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[ Movie Page: Tony (2009) ]
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Tony (2009) - Trailer

Tony (2009) - Trailer
Year: 2009
Genres: Horror, Thriller, Drama
Type: Trailers
Duration: 1M32S
Cast: Neil Maskell, Peter Ferdinando, Lorenzo Camporese, Mike Johnson, Frank Boyce, Ish, Mark Mooney, Jill Keen, Lucy Flack, Darren Jones, Francis Pope, Ian Kilgannon, Greg Kam, Ian Groombridge, Ricky Grover, Callum Madge, Kerryann White, Adrian Walker, Eddie Johnson, Sam Kempster, George Russo, Neil Large, Rob Seth-Smith, Cyrus Desir, Vicky Murdock
Director(s): Gerard Johnson

Trailer: Tony (2009)

Meet Tony, a withdrawn, socially-awkward, and unemployed man living in a depressingly blah flat in a working-class part of London. In his free time, when he"s not busy being an amateur butcher, Tony enjoys watching VHS action films on a small and obsolete TV, querying escort agencies and prostitutes about their services and prices, meeting new and interesting people on the streets and in gay bars, and taking long walks by the waterside, where he dumps body parts. Tony enjoys the occasional beer and a toke of crack, and is a non-smoker. He"s lonely, badly in need of a cuddle, and would love to have you over for a powdered fruit drink and an uncomfortable and mundane chat and that bit of warmth that a corpse just can"t provide.

In the run-down London neighbourhood he calls home, Tony (Peter Ferdinando) has trouble fitting in. He doesn't have a job, and never has. He can't think of the right thing to say, or the right time to say it. He just wants to make friends, but no one will spare him a thought. His only companionship comes from the ultraviolent 1980s action movies he watches repeatedly on worn VHS tapes in his tiny, spartan flat. But then, Tony has a grisly little habit to pass the lonely hours: he enjoys murdering and dismembering those whom he lures to his home.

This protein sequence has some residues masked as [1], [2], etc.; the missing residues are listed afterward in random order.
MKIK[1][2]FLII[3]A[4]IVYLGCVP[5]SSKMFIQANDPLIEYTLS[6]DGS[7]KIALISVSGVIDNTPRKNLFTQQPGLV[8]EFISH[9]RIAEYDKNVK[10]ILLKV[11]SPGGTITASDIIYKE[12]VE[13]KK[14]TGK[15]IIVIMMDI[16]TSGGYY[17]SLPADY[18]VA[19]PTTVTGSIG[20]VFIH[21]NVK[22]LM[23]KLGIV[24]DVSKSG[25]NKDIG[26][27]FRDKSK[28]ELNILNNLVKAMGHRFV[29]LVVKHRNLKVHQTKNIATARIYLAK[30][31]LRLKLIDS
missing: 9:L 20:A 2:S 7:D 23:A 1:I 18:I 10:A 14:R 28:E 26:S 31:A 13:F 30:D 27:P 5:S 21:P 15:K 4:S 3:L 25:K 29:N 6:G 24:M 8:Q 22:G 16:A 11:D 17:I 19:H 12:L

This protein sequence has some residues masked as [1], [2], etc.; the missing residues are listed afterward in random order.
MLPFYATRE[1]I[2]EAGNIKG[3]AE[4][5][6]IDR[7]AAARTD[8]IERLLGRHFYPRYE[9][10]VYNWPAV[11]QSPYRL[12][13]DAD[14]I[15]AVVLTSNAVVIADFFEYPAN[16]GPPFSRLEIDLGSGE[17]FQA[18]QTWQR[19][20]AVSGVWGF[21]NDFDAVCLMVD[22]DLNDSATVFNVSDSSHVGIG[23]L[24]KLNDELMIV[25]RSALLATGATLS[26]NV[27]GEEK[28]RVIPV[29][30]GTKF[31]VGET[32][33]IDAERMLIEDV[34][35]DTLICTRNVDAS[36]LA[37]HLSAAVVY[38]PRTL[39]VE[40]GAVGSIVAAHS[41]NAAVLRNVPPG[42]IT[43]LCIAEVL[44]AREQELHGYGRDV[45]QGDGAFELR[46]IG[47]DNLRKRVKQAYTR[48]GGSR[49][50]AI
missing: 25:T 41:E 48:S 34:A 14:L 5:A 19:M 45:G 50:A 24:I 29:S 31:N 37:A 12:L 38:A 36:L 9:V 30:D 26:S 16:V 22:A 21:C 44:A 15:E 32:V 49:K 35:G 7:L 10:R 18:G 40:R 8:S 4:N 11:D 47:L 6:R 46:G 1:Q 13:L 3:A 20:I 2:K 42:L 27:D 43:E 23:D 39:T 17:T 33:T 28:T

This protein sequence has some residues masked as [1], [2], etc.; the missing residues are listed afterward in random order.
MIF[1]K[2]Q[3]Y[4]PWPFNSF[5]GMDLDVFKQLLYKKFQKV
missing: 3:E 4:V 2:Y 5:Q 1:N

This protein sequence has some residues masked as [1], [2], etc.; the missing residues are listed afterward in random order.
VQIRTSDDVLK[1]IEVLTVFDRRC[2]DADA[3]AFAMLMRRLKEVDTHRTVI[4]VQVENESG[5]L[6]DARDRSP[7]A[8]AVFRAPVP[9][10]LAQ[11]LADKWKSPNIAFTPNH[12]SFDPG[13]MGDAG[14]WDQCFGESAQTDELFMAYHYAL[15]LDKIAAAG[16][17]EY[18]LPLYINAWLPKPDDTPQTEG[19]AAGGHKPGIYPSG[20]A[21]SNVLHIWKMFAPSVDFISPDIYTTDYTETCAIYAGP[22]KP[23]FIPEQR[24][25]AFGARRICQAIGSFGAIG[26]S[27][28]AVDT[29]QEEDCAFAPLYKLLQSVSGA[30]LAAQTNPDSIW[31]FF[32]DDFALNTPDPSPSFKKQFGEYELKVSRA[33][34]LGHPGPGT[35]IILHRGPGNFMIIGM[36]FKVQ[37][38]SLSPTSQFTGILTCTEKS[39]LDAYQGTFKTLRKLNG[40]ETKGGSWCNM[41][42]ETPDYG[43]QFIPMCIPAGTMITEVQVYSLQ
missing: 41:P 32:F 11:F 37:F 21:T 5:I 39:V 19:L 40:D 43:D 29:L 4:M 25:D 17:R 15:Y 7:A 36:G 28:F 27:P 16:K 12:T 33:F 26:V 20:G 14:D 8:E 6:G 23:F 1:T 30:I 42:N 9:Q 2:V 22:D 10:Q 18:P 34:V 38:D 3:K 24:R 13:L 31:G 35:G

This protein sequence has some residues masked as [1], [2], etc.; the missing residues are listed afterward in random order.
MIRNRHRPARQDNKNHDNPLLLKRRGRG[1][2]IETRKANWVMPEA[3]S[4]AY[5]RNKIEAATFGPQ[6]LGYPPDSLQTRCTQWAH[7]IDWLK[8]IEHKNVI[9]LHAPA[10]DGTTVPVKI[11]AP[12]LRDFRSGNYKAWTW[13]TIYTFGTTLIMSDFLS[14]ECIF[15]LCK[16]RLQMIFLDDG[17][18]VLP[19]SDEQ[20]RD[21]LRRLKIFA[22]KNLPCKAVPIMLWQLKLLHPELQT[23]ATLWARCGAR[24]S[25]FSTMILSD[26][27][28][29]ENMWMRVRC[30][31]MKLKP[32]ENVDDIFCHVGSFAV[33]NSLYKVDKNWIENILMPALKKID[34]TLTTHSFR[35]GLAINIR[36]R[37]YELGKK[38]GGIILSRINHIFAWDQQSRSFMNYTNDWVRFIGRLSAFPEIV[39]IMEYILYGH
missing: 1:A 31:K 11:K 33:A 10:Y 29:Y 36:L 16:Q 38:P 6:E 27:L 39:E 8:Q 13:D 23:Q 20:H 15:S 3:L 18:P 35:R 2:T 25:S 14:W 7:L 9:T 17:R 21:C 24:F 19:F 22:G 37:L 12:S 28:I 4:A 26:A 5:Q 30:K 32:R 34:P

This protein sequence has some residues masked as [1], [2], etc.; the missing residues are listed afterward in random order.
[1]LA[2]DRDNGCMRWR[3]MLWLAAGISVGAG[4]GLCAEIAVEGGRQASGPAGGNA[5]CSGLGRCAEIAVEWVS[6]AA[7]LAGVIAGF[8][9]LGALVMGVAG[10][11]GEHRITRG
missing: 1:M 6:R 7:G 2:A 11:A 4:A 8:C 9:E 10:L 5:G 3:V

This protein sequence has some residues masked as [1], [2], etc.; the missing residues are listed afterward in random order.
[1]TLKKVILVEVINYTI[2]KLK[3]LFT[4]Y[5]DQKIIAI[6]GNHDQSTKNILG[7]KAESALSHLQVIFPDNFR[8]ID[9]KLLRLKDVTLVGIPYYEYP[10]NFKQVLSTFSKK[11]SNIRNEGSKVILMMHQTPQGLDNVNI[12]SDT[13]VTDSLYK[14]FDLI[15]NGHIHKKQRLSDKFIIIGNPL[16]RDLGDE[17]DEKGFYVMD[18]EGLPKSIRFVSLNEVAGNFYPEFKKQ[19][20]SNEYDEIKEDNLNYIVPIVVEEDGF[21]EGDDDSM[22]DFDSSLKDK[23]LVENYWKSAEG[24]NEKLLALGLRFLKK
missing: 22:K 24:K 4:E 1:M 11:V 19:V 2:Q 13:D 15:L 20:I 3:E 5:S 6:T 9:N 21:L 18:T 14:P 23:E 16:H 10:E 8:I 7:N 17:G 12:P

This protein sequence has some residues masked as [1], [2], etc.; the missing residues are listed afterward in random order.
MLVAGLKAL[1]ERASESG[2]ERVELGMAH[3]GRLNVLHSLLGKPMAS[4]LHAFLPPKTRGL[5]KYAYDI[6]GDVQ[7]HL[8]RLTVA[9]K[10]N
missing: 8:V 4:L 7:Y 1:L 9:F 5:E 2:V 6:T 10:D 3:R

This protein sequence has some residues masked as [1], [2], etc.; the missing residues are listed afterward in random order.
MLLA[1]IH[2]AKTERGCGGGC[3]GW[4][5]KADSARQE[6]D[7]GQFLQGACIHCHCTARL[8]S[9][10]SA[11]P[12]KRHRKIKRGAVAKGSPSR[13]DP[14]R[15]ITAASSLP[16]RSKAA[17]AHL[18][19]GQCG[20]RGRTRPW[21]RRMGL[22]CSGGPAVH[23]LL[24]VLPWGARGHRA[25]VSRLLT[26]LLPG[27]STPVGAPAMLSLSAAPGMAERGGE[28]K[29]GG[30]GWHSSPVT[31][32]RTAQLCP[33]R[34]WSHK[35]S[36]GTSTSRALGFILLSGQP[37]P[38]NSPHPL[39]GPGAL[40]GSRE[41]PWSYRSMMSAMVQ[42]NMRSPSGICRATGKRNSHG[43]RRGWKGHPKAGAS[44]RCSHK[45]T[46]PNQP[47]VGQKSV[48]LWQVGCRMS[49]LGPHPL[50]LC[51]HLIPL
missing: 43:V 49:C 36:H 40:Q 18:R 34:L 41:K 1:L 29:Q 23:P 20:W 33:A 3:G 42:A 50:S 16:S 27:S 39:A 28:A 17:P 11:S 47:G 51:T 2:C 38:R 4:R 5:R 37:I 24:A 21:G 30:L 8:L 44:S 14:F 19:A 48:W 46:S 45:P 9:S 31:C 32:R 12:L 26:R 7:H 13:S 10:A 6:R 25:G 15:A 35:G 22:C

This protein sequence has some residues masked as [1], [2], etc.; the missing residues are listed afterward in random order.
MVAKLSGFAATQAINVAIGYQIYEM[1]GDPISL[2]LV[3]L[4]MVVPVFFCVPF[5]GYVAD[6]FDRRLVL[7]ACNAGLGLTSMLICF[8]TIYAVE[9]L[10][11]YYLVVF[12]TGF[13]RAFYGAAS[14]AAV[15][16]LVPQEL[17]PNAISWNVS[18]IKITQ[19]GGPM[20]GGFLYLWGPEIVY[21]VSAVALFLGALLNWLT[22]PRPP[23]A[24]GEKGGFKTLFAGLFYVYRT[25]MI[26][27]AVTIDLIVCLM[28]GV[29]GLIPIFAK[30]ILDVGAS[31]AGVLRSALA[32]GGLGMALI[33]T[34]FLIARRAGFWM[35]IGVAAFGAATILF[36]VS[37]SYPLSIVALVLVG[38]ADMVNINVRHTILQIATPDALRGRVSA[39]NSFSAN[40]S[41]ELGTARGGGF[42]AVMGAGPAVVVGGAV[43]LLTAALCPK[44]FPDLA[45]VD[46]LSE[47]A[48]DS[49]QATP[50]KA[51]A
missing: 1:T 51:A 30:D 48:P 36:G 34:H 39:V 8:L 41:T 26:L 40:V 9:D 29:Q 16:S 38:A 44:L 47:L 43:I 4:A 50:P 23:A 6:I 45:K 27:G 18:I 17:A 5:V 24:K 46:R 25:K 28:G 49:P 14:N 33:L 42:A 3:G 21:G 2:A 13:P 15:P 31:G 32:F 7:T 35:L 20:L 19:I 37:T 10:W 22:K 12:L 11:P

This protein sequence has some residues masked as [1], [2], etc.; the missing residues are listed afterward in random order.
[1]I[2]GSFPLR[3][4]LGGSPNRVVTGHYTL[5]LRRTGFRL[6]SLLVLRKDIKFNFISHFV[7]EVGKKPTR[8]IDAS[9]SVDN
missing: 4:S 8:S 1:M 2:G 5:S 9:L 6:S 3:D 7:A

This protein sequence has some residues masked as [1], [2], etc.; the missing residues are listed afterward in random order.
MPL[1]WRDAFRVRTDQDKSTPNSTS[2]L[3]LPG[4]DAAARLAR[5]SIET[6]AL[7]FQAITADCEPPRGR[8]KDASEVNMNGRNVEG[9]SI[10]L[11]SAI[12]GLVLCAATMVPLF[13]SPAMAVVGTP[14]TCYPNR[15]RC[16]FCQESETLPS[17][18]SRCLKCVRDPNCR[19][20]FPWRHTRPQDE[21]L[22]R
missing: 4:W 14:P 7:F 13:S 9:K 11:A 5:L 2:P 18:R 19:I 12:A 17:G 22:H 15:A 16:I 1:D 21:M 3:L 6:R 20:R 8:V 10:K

This first feature by Gerard Johnson is a mordantly deadpan, wickedly humorous take on the serial killer genre. Shot in an intimately realist style (hand-held camerawork, naturalistic lighting), Tony has the look of a morally upright neighbourhood drama. Much of the humour derives from the delicious contrast between this realist surface and the gruesome action it depicts. What moves the film beyond straight horror and gives it a sharp satirical edge, though, is the fact that Tony's victims are all folk one might quite like to rid the world of oneself: wide-o junkie louts, offensive sexual predators, TV license inspectors. Tony's a violent maniac, to be sure; but from another point of view, he's a local hero, cleaning up the streets for everyone's benefit. And contrary to expectations, there is one particularly odd moment of redemption ("he's not such a bad guy after all", we suppose the neighbours whisper). Tony's not amoral, just differently moral: a dysfunctional Travis Bickle for our times.

Tony sits loosely in a strand of pseudo-realist horror and comedy currently emerging from the UK: as matter-of-fact about unhinged violence as Mum & Dad (EIFF 2008); exploring a dark undercurrent of violence in a working-class
milieu, like Kevorkian's The Disappeared (2008); featuring a morally esoteric anti-superhero, à la Saxon (EIFF 2007). Like these pictures, Tony subverts the rather earnest tradition of British social realism by cloaking a savagely irreverent satire with a r via SXSW

Synopsis:

Meet Tony, a withdrawn, socially-awkward, and unemployed man living in a depressingly blah flat in a working-class part of London. In his free time, when he's not busy being an amateur butcher, Tony enjoys watching VHS action films on a small and obsolete TV, querying escort agencies and prostitutes about their services and prices, meeting new and interesting people on the streets and in gay bars, and taking long walks by the waterside, where he dumps body parts. Tony enjoys the occasional beer and a toke of crack, and is a non-smoker. He's lonely, badly in need of a cuddle, and would love to have you over for a powdered fruit drink and an uncomfortable and mundane chat and that bit of warmth that a corpse just can't provide.

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